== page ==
What it does is help you put things into perspective, differentiate the meaningful from meaningless, prioritize where to put your time, attention, and how much emotional energy to give. These provide the clarity on what to take action on first.
The “Rule” of this strategy is not to give more time or energy than the amount of time it will matter. In other words, if it won’t matter in a week from now, don’t treat it as something that will matter seven months from now.
Your child wanting to wear their Halloween costume probably won’t matter in seven seconds from now because chances are they aren’t the only one. Let this one go – low energy input, low time input.
Ensuring you have the right health insurance – a much more important spend of time and energy.
Some situations, conversations, reactions, and decisions will have a lasting impact, so divert your best resource to those situations. This is not to say that small things shouldn’t bother you or aren’t worth reflecting on. They absolutely are, and you should use your emotional reactions as information to assess why that situation impacted you the way it did…and then respond in an equally measured way.
Not only is the Rule of 7×7 helpful in the moment, it is a skillful way to keep yourself in-check while preparing for a high pressure situation. This is especially powerful if you are a perfectionist. Sometimes good enough is actually good enough!
It is also a more structed way to reflect on stressful situations, particularlyif you have one of those critical brains that love to analyze your reactions to the day’s events just as your head hits the pillow.
I still don’t have the answer to how to do everything, and unfortunately, I don’t think that answer is out there. Instead, shift your question’s focus to ask yourself how you can use your time and energy the best way today.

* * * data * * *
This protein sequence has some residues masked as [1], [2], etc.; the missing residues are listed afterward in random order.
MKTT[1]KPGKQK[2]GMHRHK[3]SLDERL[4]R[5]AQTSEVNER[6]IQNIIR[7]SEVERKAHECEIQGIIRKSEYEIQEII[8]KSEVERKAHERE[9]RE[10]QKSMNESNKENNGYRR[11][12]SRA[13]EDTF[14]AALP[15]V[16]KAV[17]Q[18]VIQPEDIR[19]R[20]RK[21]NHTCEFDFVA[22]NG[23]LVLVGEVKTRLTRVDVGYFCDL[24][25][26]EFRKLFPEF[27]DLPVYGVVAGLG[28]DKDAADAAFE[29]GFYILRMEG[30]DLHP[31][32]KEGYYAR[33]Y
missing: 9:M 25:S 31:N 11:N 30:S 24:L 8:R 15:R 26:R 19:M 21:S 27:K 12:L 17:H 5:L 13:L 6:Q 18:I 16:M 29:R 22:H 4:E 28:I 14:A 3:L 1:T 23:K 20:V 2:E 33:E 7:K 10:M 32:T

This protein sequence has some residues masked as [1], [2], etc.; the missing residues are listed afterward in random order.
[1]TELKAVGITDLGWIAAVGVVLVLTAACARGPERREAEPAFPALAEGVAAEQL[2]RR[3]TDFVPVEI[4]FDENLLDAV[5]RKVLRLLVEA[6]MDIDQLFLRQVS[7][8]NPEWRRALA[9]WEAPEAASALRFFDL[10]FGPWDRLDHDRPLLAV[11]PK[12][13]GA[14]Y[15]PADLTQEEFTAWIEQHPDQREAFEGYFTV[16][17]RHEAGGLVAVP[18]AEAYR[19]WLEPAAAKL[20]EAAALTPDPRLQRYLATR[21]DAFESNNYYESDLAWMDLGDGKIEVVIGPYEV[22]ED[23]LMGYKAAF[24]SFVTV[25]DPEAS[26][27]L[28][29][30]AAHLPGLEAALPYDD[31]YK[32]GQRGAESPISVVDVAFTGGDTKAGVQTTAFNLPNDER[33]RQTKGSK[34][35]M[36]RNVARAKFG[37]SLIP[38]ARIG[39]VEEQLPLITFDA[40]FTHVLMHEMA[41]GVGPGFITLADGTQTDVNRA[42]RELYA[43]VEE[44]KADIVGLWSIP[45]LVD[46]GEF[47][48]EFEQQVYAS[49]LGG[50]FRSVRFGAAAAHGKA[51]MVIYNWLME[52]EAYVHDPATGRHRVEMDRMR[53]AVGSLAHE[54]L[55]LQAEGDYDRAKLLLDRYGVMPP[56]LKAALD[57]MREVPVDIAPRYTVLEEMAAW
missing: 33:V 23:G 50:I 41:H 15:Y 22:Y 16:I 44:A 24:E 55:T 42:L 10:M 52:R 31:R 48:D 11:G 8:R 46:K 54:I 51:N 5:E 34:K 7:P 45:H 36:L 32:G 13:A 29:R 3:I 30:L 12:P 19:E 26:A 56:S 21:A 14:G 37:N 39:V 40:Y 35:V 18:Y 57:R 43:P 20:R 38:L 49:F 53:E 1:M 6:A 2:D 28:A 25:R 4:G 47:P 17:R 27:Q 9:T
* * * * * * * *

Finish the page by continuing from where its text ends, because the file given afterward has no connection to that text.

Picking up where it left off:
my computer, you’ll find a folder called “File of Funnies.”
is what the actual file is called. As you might expect, this is where I keep
videos, pictures, memes, stories, and basically anything that I find funny.
Some are just for me and others I share.
you have ever been in one of my audiences, you know that I love to use a funny
video, first to make people smile but also because I believe that when we
laugh, we let the learning in.
turns out the science would back this up. Laughter raises our overall
Increasing perspective and creativity.
Decreasing stress hormones such as cortisol.
Triggering the release of endorphins, our body’s natural feel-good chemicals.
In fact, my research on exceptional leaders and what differentiates the people that experience higher levels of Leadership Vitality versus Leadership Fatigue, (appropriate) humor and laughter are consistent contributors.
This makes sense as laughter inspires hope, it strengthens relationships, it is grounding in the midst of chaos, and it can lessen our burdens, even if only for a short time.
I’ve seen what a laugh can do. It can transform almost unbearable tears into something bearable, even hopeful. ~Bob Hope
I have been filling up my “File of Funnies” lately, not just because there is a lot of funny things being shared, but because with the accumulating impact of social isolating, I need to go into the file a little more often.